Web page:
Organisers are planning to walk from Kilili Beach, along the beachfront, to the American Memorial Park to show unified support for federal recognition of foreign workers and a repeal of the new law that has quashed hopes for immigration rights for these workers.
WOODRUFF: You know, it's a human rights issue and it's an economic issue and it's just an issue of what we need to do for the welfare of this community and what kind of place we want here. We really don't need legislation like this so-called labour reform bill that really is punitive, its anti-business, it will have negative economic impact and the primary motivation of it is basically to target alien workers that have lived here for 5, 10, 15, 20 years and made enormous contributions to the community and the economy and basically to treat those workers unfairly merely and send them home or whatever, merely because they've been asking to be treated more fairly and more equally than they have in the past.
The call for equal rights, says Stephen Woodruff, has been getting louder in recent years. A former legal counsel to the Comonwealth legislature, he moved into private practice in 2000 to focus on labour and immigration rights. He accepted an invitation to provide legal counsel to the Dekada Movement. Dekada has had smaller version of December 7th's march in the past, the last one in February this year. Mr Woodruff says this movement has grown slowly but surely.
WOODRUFF: This will be the first time any of this magnitude has been organised or this degree of protest against something the legislature has done. But it's not completely unprecedented because from time to time members of the community do make their wishes known. This began a good number of years ago with the Dekada Movement trying to get improved status for long-term alien residents of the Commonwealth because of the significant problems that exist with the labour and immigration system here which has a lot of unfairness built into it. And, one of the local leaders, actually a couple of them, had made public statements acknowledging that this wasn't equitable and it should be addressed, then Dekada began their efforts for improved status, seeking with improved status local laws or US Congress to offer better status and ultimately citizenship fro these long term alien workers. And through this process more and more people joined in the campaign and the effort and more and more voices came out.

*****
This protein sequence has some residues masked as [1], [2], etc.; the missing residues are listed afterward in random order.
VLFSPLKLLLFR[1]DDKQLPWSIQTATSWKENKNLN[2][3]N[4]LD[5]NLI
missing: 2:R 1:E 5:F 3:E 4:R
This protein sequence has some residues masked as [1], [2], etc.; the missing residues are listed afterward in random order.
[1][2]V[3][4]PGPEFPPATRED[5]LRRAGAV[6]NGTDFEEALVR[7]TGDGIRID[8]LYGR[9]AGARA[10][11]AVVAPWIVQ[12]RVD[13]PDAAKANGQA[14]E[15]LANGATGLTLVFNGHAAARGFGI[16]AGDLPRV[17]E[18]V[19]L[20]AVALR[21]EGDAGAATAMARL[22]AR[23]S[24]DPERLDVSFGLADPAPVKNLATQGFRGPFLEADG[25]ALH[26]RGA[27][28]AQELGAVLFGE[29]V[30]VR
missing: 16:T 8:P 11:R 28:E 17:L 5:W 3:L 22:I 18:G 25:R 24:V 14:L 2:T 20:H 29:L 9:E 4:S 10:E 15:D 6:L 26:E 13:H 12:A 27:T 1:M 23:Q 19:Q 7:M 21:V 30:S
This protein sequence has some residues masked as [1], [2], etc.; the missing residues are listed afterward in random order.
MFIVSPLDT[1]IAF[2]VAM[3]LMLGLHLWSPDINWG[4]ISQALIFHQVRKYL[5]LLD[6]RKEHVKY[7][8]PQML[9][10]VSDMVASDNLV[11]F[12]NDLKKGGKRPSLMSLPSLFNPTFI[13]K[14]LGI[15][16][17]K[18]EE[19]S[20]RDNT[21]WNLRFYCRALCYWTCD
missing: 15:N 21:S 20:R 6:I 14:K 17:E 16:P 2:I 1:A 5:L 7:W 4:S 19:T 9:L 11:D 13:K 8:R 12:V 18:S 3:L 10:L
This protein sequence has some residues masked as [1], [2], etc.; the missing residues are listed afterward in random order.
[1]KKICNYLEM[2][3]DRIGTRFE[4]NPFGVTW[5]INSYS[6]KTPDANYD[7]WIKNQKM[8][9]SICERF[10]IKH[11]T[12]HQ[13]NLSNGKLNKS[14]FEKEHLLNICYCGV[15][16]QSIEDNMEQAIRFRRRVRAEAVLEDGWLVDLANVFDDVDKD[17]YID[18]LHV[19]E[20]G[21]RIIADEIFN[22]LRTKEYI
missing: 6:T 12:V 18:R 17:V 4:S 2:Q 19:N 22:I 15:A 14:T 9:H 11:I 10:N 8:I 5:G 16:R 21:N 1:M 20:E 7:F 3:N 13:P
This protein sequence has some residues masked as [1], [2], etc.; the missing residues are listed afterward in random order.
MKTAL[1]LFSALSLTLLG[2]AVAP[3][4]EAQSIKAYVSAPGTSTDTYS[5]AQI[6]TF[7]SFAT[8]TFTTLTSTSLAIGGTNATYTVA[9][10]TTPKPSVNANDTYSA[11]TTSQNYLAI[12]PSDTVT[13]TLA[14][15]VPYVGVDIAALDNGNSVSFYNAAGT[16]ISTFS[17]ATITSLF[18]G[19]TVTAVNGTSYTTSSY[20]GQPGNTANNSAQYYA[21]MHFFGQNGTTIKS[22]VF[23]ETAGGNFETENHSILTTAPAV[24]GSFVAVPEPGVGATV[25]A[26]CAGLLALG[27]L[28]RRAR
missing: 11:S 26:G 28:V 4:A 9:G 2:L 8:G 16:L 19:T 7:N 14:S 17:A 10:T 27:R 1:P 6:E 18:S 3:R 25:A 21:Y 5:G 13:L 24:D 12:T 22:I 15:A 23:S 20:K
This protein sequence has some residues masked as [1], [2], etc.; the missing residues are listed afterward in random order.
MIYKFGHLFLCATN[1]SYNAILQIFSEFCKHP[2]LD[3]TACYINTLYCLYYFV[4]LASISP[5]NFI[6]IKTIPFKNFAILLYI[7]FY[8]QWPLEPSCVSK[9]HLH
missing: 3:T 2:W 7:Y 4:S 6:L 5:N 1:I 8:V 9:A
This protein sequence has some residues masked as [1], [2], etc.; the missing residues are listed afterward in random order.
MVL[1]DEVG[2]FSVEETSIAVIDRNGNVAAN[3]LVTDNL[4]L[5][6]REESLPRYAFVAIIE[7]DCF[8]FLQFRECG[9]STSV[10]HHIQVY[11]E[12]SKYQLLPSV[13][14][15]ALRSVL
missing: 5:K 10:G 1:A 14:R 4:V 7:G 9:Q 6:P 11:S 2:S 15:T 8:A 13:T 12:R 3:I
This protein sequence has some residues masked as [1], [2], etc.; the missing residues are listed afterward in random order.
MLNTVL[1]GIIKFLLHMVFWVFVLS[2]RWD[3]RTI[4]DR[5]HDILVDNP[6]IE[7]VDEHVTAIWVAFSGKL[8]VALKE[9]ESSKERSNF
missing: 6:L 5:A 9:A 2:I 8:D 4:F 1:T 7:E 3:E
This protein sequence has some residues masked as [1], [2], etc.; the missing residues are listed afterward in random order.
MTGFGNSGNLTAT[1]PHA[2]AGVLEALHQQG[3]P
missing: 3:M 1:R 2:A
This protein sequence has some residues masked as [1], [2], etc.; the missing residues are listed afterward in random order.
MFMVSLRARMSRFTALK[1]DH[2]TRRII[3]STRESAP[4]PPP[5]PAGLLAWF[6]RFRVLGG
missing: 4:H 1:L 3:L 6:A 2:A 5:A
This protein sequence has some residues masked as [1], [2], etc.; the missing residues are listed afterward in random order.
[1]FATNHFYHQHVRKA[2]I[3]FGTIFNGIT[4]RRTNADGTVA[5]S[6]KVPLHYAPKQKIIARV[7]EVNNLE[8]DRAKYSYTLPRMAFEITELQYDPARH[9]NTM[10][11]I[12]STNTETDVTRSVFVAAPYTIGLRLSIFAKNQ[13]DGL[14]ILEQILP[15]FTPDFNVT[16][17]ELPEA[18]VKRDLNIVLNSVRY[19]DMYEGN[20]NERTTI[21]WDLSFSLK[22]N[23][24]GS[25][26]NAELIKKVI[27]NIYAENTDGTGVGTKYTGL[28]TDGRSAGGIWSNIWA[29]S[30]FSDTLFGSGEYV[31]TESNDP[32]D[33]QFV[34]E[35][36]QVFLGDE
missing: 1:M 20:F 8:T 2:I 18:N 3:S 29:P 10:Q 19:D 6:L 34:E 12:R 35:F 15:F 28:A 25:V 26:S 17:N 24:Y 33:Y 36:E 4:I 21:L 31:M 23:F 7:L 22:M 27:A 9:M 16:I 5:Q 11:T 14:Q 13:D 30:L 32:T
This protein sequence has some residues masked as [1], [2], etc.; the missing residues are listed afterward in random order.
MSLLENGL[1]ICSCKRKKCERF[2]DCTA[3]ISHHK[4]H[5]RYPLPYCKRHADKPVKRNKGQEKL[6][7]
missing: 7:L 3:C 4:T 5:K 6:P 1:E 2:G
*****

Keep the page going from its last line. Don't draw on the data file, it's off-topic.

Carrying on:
Despite the calls for improved status, Public Law 15-108 was passed, essentially blocking the possibility of immigrant status for foreign workers on CNMI. Stephen Woodruff says the move wasn't a surprise.
WOODRUFF: I wouldn't say that it is a surprise for the CNMI legislature to pass ill-considered legislation like this. I was surprised that the House of Representatives passed it unanimously but that has to do with the political dynamic and the people that are involved in holding office right now rather than anything else. Under US law workers that come to the United States, even under the non-immgrant visa programs that are in the US for periods of five or seven years can have that potential pathway to citizenship. And one of the fundamental problems with the CNMI immigration system is there is no opportunity for that.
The Dekada Movement and organisers of the march on December 7th, plan to start their march at 4.30 in the morning and are urging participants to carry flashlights and wear white. Stephen Woodruff hasn't heard if representatives of the legislature will be participating.
Stephen Woodruff, legal counsel to Dekada